Best Portable DAB Radios (UK 2018)

The choice of portable DAB radios in the UK is growing all the time, so it can be overwhelming trying to choose the right one.

We’ve done the research for you and put together this roundup of the top 10 portable DAB radios available in the UK in 2018.

In this article, “portable DAB radio” refers to small (but not pocket-sized) DAB radios that either have a built-in battery or can be used with batteries. If you’re looking for a pocket DAB radio, we’ve picked out the best here.

Best Portable DAB Radios (UK 2018)

1. Roberts Play

No two people have the same needs, taste and budget, so there’s no single portable DAB radio that will be best for everyone. However, if we had to pick out one to recommend to most people it would be the Roberts Play.

The Roberts Play is a small portable radio that features a built-in battery charger so you can charge the batteries while it’s plugged in. It has a decent battery life (roughly 10-15 hours on DAB radio) and takes four AA batteries.

This radio is very easy to use and has an intuitive layout. You can save 5 preset stations on FM and 5 on DAB and access them quickly using the dedicated preset buttons. This means you don’t have to scroll through a menu like you do on many other DAB radios.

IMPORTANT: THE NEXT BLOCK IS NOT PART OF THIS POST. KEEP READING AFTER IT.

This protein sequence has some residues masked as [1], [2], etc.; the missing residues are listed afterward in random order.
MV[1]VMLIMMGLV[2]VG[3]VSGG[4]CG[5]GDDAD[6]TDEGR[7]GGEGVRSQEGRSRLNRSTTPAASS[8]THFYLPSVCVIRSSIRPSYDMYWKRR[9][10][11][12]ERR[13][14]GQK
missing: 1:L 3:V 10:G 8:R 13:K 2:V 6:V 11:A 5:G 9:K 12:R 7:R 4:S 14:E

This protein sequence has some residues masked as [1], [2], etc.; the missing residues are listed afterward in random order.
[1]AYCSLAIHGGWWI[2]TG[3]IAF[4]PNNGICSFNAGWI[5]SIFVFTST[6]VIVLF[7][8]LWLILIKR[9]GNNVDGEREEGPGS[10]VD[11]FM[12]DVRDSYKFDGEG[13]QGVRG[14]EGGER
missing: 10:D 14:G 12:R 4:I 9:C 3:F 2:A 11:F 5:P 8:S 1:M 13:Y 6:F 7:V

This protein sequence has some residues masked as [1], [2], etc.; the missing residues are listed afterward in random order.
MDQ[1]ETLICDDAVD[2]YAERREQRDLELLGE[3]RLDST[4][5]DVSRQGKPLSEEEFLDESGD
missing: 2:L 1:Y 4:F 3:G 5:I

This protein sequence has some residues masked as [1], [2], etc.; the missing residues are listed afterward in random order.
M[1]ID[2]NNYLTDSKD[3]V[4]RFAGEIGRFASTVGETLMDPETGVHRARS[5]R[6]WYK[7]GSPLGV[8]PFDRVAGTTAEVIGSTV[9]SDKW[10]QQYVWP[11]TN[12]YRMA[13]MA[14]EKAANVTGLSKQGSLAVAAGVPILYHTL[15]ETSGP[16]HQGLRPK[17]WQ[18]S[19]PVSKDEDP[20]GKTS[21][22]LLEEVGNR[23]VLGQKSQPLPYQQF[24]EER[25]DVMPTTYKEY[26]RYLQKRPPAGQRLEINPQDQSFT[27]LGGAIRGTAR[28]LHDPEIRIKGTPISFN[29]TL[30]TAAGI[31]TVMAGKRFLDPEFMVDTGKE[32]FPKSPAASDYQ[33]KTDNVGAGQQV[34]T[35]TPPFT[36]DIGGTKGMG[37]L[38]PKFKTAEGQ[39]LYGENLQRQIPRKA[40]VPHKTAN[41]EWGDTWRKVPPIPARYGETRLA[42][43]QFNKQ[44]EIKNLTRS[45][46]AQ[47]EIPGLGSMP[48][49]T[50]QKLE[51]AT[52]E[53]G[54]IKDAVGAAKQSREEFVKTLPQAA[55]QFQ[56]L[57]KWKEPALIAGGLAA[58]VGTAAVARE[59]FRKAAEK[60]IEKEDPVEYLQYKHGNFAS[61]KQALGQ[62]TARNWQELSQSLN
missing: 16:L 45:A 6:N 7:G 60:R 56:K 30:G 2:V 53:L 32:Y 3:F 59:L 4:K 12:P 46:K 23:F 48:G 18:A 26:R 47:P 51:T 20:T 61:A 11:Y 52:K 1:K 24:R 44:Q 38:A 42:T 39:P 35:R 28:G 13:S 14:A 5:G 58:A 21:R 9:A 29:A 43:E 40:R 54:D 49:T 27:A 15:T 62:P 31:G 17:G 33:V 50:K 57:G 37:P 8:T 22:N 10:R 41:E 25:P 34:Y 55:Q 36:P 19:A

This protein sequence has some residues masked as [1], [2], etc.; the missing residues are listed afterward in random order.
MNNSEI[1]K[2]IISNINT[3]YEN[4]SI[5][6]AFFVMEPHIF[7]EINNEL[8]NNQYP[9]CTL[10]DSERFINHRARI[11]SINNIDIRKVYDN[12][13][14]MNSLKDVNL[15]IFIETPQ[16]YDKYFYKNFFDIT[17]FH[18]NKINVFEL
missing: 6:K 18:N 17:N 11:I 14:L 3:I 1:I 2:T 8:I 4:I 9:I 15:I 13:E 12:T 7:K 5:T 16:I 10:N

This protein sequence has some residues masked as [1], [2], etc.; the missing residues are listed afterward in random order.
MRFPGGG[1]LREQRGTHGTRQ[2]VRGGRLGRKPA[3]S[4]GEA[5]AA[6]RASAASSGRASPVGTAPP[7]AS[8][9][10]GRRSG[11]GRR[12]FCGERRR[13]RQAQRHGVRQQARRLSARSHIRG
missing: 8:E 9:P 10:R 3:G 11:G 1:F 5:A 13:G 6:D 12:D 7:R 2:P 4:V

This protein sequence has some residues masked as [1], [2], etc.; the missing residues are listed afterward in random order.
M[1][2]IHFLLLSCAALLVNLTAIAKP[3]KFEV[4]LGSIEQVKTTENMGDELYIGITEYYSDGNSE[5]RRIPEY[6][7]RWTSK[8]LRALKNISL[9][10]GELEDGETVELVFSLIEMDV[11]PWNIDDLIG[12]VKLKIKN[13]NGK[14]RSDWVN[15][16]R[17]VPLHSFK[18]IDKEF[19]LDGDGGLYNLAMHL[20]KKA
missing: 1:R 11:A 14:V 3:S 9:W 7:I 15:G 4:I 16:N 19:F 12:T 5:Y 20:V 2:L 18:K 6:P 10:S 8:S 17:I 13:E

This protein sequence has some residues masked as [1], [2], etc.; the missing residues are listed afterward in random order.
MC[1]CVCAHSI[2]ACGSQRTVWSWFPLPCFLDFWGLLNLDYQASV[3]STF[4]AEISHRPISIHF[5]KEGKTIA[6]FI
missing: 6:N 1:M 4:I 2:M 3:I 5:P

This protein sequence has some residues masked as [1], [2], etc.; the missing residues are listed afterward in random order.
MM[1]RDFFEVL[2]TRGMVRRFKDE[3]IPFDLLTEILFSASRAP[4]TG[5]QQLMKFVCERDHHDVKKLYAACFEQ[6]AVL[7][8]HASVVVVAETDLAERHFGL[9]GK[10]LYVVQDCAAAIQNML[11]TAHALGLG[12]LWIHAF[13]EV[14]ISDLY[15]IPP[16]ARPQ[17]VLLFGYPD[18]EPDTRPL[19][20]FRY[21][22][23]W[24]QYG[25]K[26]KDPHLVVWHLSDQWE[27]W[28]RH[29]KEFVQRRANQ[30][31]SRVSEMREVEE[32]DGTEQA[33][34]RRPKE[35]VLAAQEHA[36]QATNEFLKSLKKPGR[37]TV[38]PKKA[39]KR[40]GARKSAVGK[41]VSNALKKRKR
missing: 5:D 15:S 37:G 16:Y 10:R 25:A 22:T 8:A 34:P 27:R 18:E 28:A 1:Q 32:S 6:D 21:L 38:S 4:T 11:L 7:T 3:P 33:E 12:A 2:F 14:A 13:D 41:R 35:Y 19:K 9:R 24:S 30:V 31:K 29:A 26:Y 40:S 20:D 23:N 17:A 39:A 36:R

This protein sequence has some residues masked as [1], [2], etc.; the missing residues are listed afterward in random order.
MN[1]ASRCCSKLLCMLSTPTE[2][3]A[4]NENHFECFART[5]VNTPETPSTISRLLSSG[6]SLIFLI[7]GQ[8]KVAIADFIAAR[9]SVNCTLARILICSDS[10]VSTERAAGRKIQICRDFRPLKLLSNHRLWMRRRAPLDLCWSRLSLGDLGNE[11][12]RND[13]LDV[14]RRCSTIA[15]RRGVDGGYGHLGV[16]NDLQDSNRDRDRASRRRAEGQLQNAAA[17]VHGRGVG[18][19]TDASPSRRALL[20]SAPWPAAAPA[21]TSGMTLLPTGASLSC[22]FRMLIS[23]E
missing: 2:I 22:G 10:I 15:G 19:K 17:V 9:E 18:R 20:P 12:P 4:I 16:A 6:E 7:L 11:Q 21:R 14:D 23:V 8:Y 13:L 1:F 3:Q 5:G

The Play has a simple design and comes in a choice of colours: white, black, grey and blue. It has a rubberised exterior which helps protect it from knocks.

Features

  • FM/DAB/DAB+ radio
  • 10 preset stations
  • Headphone socket
  • Built-in battery charger

Dimensions: 16 x 10.5 x 3.5 cm
Weight: 386 g
Battery type: 4 x AA with built-in battery charger

Pros

  • Easy to use; intuitively designed
  • Built-in battery charger
  • Good DAB reception

Cons

  • Distorts when you turn it up loud
  • No alarm clock

Summary

When it comes to features, the Roberts Play is quite basic, and it doesn’t have an alarm clock unlike many other portable DAB radios. However, it’s a dependable portable DAB radio that offers good value for money. Read our full review of the Roberts Play here.